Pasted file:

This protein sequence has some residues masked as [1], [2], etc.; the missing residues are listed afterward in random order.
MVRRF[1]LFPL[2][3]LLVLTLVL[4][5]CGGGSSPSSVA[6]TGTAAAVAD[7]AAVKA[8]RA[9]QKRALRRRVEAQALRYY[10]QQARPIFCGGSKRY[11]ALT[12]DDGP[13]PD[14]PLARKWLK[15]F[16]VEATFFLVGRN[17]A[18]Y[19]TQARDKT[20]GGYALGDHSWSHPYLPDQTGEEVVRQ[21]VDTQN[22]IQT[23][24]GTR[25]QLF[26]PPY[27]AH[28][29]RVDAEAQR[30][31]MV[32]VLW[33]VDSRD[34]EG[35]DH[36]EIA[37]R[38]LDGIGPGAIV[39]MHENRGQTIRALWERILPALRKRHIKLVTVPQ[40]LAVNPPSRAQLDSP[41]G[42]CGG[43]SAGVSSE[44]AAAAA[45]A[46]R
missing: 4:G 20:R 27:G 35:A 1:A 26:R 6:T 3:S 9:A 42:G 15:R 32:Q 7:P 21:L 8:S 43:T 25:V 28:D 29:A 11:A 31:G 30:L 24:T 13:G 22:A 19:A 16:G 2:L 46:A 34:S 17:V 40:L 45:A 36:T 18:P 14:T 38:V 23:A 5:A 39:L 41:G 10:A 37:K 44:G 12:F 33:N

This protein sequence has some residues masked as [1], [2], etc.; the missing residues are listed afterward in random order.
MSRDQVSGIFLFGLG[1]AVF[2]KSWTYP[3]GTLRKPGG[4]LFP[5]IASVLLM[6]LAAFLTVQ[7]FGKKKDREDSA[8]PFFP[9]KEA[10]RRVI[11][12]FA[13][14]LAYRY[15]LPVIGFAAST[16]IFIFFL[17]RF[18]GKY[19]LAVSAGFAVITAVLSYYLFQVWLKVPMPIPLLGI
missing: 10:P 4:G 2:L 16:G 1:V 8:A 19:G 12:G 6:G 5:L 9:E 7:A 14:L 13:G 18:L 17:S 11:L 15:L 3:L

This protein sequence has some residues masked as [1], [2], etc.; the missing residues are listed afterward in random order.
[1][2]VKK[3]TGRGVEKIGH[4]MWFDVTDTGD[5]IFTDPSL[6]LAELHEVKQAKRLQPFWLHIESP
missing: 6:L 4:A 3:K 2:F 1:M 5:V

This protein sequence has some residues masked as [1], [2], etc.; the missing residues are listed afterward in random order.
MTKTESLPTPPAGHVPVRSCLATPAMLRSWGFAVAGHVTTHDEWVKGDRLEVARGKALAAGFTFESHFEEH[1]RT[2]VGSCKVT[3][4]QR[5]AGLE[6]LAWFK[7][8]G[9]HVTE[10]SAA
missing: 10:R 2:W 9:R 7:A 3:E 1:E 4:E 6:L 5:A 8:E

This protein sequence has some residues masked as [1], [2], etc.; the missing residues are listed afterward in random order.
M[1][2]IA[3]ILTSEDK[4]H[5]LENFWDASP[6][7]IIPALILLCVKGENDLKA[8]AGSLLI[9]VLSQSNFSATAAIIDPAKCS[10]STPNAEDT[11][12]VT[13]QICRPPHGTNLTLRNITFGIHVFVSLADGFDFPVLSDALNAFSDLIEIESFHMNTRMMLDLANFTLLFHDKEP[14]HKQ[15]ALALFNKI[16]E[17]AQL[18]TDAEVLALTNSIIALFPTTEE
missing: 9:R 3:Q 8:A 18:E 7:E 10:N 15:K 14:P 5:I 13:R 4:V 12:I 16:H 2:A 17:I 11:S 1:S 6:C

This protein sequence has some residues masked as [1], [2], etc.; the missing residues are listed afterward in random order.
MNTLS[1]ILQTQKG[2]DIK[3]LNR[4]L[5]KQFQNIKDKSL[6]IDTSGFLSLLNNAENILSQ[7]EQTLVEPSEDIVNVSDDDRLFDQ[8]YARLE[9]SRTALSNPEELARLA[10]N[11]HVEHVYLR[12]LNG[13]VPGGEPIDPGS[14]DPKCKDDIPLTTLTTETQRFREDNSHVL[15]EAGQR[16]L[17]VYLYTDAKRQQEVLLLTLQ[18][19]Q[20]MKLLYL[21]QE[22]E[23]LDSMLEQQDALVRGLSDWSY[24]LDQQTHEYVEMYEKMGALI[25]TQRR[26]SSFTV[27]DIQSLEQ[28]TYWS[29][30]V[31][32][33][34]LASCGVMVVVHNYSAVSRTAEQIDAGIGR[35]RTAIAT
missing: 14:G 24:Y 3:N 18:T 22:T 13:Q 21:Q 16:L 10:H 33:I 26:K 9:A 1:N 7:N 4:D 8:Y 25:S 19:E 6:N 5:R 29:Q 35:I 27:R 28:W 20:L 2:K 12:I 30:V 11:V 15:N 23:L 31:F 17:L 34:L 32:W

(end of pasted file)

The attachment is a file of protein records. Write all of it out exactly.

This protein sequence has some residues masked as [1], [2], etc.; the missing residues are listed afterward in random order.
MVRRF[1]LFPL[2][3]LLVLTLVL[4][5]CGGGSSPSSVA[6]TGTAAAVAD[7]AAVKA[8]RA[9]QKRALRRRVEAQALRYY[10]QQARPIFCGGSKRY[11]ALT[12]DDGP[13]PD[14]PLARKWLK[15]F[16]VEATFFLVGRN[17]A[18]Y[19]TQARDKT[20]GGYALGDHSWSHPYLPDQTGEEVVRQ[21]VDTQN[22]IQT[23][24]GTR[25]QLF[26]PPY[27]AH[28][29]RVDAEAQR[30][31]MV[32]VLW[33]VDSRD[34]EG[35]DH[36]EIA[37]R[38]LDGIGPGAIV[39]MHENRGQTIRALWERILPALRKRHIKLVTVPQ[40]LAVNPPSRAQLDSP[41]G[42]CGG[43]SAGVSSE[44]AAAAA[45]A[46]R
missing: 4:G 20:R 27:G 35:A 1:A 26:R 6:T 3:S 9:A 42:G 15:R 32:Q 7:P 21:L 8:S 43:T 25:V 28:D 29:A 11:A 31:G 30:L 24:T 13:G 22:A 19:A 16:G 2:L 46:A 34:S 17:V 40:L 45:A 36:T 18:P 14:T 38:V 23:A 5:A 39:L 41:G 10:A 37:K 44:G 12:F 33:N

This protein sequence has some residues masked as [1], [2], etc.; the missing residues are listed afterward in random order.
MSRDQVSGIFLFGLG[1]AVF[2]KSWTYP[3]GTLRKPGG[4]LFP[5]IASVLLM[6]LAAFLTVQ[7]FGKKKDREDSA[8]PFFP[9]KEA[10]RRVI[11][12]FA[13][14]LAYRY[15]LPVIGFAAST[16]IFIFFL[17]RF[18]GKY[19]LAVSAGFAVITAVLSYYLFQVWLKVPMPIPLLGI
missing: 10:P 4:G 2:L 16:G 1:V 8:A 19:G 12:G 6:G 5:L 9:E 7:A 14:L 13:G 18:L 17:S 11:L 15:L 3:L

This protein sequence has some residues masked as [1], [2], etc.; the missing residues are listed afterward in random order.
[1][2]VKK[3]TGRGVEKIGH[4]MWFDVTDTGD[5]IFTDPSL[6]LAELHEVKQAKRLQPFWLHIESP
missing: 6:L 4:A 3:K 2:F 1:M 5:V

This protein sequence has some residues masked as [1], [2], etc.; the missing residues are listed afterward in random order.
MTKTESLPTPPAGHVPVRSCLATPAMLRSWGFAVAGHVTTHDEWVKGDRLEVARGKALAAGFTFESHFEEH[1]RT[2]VGSCKVT[3][4]QR[5]AGLE[6]LAWFK[7][8]G[9]HVTE[10]SAA
missing: 10:R 2:W 9:R 7:A 3:E 1:E 4:E 6:L 5:A 8:E

This protein sequence has some residues masked as [1], [2], etc.; the missing residues are listed afterward in random order.
M[1][2]IA[3]ILTSEDK[4]H[5]LENFWDASP[6][7]IIPALILLCVKGENDLKA[8]AGSLLI[9]VLSQSNFSATAAIIDPAKCS[10]STPNAEDT[11][12]VT[13]QICRPPHGTNLTLRNITFGIHVFVSLADGFDFPVLSDALNAFSDLIEIESFHMNTRMMLDLANFTLLFHDKEP[14]HKQ[15]ALALFNKI[16]E[17]AQL[18]TDAEVLALTNSIIALFPTTEE
missing: 9:R 3:Q 8:A 18:E 7:E 10:N 15:K 14:P 5:I 13:R 4:V 12:I 16:H 2:A 17:I 11:S 1:S 6:C

This protein sequence has some residues masked as [1], [2], etc.; the missing residues are listed afterward in random order.
MNTLS[1]ILQTQKG[2]DIK[3]LNR[4]L[5]KQFQNIKDKSL[6]IDTSGFLSLLNNAENILSQ[7]EQTLVEPSEDIVNVSDDDRLFDQ[8]YARLE[9]SRTALSNPEELARLA[10]N[11]HVEHVYLR[12]LNG[13]VPGGEPIDPGS[14]DPKCKDDIPLTTLTTETQRFREDNSHVL[15]EAGQR[16]L[17]VYLYTDAKRQQEVLLLTLQ[18][19]Q[20]MKLLYL[21]QE[22]E[23]LDSMLEQQDALVRGLSDWSY[24]LDQQTHEYVEMYEKMGALI[25]TQRR[26]SSFTV[27]DIQSLEQ[28]TYWS[29][30]V[31][32][33][34]LASCGVMVVVHNYSAVSRTAEQIDAGIGR[35]RTAIAT
missing: 14:G 24:Y 3:N 18:T 22:T 13:Q 21:Q 16:L 10:H 33:I 26:K 9:A 1:N 7:N 4:D 8:Y 25:S 19:E 6:N 5:R 29:Q 35:I 27:R 28:W 20:L 2:K 12:I 30:V 11:V 15:N 23:L 31:F 17:L 34:L 32:W